CAFC Finds Jurisdiction To Hear Declaratory Judgment Issues After Patentee Files Covenant Not To Sue

PatentlyOImage007Fort James Corp. v. Solo Cup (Fed. Cir. 2005).

Fort James sued Solo for infringement of its patents on paper plates. After a trial, the jury found that the patents were not invalid but were likewise not infringed.  Solo then sought attorney’s fees and a counterclaim of unenforceability.  The district court, however, dismissed Solo’s counterclaim as moot after Fort James submitted a covenant not to sue on the patents at issue. Solo appealed that ruling.

On appeal, the CAFC reversed — finding that the “district court’s literal application” of CAFC precedent was improper.

The district court erred as a matter of law in holding that it did not have jurisdiction to hear Solo Cup’s counterclaim. The case is remanded for resolution of the issues properly before the court prior to its order to bifurcate, namely Solo Cup’s claims of unenforceability on the basis of inequitable conduct and its request for attorney fees pursuant to 35 U.S.C. § 285.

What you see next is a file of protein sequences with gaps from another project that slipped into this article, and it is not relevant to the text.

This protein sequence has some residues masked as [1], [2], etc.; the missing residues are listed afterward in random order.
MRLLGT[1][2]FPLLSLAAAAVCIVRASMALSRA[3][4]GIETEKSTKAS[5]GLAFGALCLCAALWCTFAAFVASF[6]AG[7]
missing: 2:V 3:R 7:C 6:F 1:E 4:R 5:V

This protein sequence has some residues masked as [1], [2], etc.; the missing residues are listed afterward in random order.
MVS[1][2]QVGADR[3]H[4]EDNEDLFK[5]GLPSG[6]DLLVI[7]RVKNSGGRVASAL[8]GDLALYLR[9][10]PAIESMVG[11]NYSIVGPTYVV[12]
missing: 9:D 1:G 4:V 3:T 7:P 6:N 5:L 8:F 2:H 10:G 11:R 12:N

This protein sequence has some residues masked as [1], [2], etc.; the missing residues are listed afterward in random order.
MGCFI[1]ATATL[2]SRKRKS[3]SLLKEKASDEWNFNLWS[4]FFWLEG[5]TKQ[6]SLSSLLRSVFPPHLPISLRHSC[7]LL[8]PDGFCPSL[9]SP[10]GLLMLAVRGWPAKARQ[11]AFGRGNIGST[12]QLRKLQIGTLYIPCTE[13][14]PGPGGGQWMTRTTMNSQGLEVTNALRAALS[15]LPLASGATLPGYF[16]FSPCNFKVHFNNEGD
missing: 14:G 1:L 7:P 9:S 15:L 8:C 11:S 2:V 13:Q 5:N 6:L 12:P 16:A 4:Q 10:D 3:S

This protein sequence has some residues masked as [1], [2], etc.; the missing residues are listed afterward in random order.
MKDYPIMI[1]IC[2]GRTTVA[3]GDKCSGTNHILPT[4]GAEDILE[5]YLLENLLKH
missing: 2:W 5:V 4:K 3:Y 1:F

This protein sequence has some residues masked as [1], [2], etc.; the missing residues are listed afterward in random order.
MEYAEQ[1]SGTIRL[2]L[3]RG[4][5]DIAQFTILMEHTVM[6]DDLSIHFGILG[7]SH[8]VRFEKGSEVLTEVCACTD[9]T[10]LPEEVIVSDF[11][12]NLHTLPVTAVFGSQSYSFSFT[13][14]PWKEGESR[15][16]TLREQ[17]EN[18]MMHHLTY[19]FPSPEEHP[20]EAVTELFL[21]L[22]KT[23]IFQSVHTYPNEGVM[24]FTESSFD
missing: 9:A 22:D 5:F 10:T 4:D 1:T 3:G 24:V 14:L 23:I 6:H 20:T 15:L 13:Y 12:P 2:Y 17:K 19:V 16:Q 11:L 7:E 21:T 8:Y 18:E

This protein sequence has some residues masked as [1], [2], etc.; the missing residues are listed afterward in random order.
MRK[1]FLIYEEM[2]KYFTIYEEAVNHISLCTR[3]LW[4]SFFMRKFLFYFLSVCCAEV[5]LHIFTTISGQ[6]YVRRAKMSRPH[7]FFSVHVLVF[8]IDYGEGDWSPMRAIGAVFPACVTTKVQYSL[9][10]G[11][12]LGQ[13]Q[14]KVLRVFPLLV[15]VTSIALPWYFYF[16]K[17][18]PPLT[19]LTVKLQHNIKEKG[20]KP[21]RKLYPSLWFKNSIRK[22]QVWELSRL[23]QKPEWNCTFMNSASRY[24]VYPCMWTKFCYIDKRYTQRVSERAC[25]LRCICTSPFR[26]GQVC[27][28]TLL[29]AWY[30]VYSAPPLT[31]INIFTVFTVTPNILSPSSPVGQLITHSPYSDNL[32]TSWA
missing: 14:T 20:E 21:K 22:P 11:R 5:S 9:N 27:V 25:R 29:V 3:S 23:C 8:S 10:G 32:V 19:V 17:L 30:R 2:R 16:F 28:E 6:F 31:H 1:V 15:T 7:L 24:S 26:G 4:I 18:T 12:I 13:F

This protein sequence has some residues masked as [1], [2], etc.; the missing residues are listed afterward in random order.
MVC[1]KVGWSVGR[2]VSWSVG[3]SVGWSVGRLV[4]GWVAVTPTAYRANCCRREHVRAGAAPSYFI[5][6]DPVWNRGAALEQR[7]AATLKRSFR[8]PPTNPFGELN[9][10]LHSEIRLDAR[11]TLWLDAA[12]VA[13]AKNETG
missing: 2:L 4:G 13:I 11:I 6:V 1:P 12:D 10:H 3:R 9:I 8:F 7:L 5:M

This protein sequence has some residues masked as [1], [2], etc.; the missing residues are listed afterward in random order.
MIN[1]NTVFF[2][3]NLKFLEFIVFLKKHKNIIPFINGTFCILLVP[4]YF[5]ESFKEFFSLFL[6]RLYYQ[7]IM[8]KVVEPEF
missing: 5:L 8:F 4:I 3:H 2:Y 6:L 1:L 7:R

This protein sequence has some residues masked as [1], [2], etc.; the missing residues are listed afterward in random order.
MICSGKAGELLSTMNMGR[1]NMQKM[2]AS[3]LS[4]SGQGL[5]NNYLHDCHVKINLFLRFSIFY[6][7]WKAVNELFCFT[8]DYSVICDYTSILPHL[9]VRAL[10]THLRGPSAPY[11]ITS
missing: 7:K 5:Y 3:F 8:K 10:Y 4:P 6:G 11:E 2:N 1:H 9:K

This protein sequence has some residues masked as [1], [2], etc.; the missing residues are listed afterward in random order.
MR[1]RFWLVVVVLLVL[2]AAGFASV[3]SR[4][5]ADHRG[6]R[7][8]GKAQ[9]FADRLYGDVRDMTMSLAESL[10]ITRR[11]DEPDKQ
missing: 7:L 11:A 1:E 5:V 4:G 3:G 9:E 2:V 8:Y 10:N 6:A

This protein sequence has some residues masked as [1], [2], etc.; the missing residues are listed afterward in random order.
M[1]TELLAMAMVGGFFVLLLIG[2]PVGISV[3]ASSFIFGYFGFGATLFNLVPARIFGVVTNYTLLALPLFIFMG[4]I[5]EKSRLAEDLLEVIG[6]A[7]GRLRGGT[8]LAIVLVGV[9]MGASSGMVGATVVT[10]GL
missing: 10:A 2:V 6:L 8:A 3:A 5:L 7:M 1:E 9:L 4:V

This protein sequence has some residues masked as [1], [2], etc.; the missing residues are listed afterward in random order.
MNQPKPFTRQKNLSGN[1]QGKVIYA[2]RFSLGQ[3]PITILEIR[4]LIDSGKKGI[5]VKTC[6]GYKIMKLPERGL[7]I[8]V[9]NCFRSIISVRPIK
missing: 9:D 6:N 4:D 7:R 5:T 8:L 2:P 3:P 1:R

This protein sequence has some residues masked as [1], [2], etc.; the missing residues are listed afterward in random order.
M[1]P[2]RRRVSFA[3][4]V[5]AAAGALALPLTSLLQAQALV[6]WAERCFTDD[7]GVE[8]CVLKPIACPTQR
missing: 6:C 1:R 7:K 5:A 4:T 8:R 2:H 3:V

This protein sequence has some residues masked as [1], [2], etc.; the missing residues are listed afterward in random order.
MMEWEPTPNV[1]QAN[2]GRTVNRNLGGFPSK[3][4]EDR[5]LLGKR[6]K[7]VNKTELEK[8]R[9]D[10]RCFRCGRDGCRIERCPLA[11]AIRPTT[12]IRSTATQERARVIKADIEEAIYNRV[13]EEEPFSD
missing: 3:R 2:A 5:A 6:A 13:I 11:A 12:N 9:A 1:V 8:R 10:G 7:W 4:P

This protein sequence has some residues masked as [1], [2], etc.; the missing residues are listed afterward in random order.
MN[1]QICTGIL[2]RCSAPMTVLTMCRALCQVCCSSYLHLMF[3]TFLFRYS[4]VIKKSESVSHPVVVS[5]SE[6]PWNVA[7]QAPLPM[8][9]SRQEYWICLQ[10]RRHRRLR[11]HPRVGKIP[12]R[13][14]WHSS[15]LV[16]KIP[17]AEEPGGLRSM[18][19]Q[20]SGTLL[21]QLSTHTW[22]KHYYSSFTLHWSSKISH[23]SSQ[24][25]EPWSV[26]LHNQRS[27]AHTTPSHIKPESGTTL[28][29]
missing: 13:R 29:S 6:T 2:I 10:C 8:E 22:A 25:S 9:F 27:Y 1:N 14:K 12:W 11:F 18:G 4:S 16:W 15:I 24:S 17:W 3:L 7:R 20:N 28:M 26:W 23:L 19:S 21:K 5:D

Citing the recent Teva v. Pfizer case, Judge Schall argued in dissent that “Fort James’s covenant not to sue eliminated any live case or controversy between the parties and thereby rendered Solo Cup’s unenforceability counterclaim moot.”